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Posted by on November 4, 2013 in Place, Writing |

Beesands, after the storm

Beesands, after the storm

The morning after the storm (well, actually, the second storm, as ‘St Jude’ got all the media coverage and attention a week ago, whilst this particular storm front remained largely ignored) felt scrubbed, clear and clean. The light in particular was razor sharp, the early winter shadows deep-etched into the land.  It’s Monday morning, and it’s Monday morning after half-term. The dog walkers, like the sea, seem calm and relaxed today in this winter sunlight. They sit and chat while their dogs play around them, on the beach, with each other. What are these conversations about? Are they about the storm over the weekend which brought us howling south-westerly winds and 30mm of rain? Are they about the wonderful quietude of this place on this morning? Or do they talk about nothingnesses, what Aunty said at Sunday lunch, what ball the dog chose to play with this morning.


Since the weekend there has been a tanker parked in the Bay, an unusual site. At other places around this coast we are used to seeing tankers ‘stacked up’, parked up and waiting for the price of oil to rise. We had a rash of this a couple of years ago when the price of oil was ‘low’. Tor Bay was full of tankers then, but today it seems odd to see this one lone tanker sitting between us and Forward Point.  We were even more surprised to see it again this morning, still here. We could only surmise that the sea had been exceptionally rough and that this tanker was maybe having some trouble and came into the safety of the Bay. As we arrived this morning there was a massive container ship looking as though it was about to head straight into Start Point, although this was a trick of this extraordinary winter light. Nevertheless it was much closer in than you would normally expect, testimony perhaps that it too was staying inshore as possible before heading out.


N swims. It is getting close to the time, she says, where she must don her ‘shorty’ wetsuit, but for now she continues to head off wearing only a bathing suit, a bright red hat – not even gloves today, I think. She says the temperature of the water is slowly but very perceptibly falling, still far off it’s annual low of around 9 or 10 degrees, but almost as far from the late summer high. Must be mad, the onlookers chime, as steady and reliable as clockwork clocks, enjoying their own approbation whilst enjoying the sight of someone swimming, entertaining and being entertained by the water.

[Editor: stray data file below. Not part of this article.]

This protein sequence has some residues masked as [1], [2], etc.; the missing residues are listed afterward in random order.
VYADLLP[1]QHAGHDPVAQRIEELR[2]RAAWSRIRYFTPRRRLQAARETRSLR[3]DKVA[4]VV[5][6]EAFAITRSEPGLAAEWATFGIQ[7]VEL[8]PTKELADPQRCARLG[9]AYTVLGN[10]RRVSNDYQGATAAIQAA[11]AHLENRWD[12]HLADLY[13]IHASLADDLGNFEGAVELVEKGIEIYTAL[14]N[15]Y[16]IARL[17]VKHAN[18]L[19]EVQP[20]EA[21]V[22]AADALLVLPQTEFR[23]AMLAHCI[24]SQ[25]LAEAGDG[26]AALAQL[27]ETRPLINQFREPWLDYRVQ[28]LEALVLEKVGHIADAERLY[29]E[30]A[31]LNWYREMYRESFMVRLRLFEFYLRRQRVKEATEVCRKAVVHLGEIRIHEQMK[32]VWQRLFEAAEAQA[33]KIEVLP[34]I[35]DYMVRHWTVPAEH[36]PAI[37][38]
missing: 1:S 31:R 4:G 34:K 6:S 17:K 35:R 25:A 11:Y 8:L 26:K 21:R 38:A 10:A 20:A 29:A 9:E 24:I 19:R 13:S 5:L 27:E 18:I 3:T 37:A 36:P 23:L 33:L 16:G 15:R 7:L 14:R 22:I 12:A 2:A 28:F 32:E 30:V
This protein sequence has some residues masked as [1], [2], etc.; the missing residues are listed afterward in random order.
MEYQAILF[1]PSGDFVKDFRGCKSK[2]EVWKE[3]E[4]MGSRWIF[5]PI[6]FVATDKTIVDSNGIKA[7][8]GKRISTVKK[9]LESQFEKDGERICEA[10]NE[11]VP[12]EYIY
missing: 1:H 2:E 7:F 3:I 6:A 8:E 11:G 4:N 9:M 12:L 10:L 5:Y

The water outflow is flowing again here at Beesands, for pretty much the first time since the height of summer. When the freshwater Ley overflows its limits, the water comes here, to flow out into the sea. It’s hard to believe that only a matter of months ago this pipe was standing up far from the beach, whereas for the past six months or so it has rested on the changed contours of the sand. Hard to remember, too, that in the big storms of last spring this pipe’s concrete casing lay broken and battered, surrounded by the smashed remains of the sea defence. Now the water flows gently from the Ley, disappearing into the shifting sands of the beach long before reaching the edge of the sea.




I walked on virgin beach this morning, visited only by animals other than human. Why is there something satisfying about this, as though I had walked terra incognita? I look back and see only my own footprints, as though I have conquered something.  There are loops where dogs, free of their owners and the restraint of the leash, had wandered or dashed from the lane onto the beach and back again, either called or of their own free will. Otherwise, even the birds seem still to be resting up from the battering of the storm, not yet re-emerged. Normally the beach when this empty of people is full of wagtails, doing their peculiar energetic leaping dance, bobbing up into mid-air from the invisibility cloak provided by natural camouflage and the darkness of wet sand.


Ultimately it’s the winter light that makes these days so special at the falling of the year. We can forgive nature’s intemperate and uncontrolled dash to decay when the light so shapes the land and sea like this. I can reach out and touch the horizon, and when I do it will cut my finger. Today there is no softening of the light as sea merged into sky, no disappearance, only forever and then a sudden stop as the sea falls off the edge of the earth. What a cascade that must be.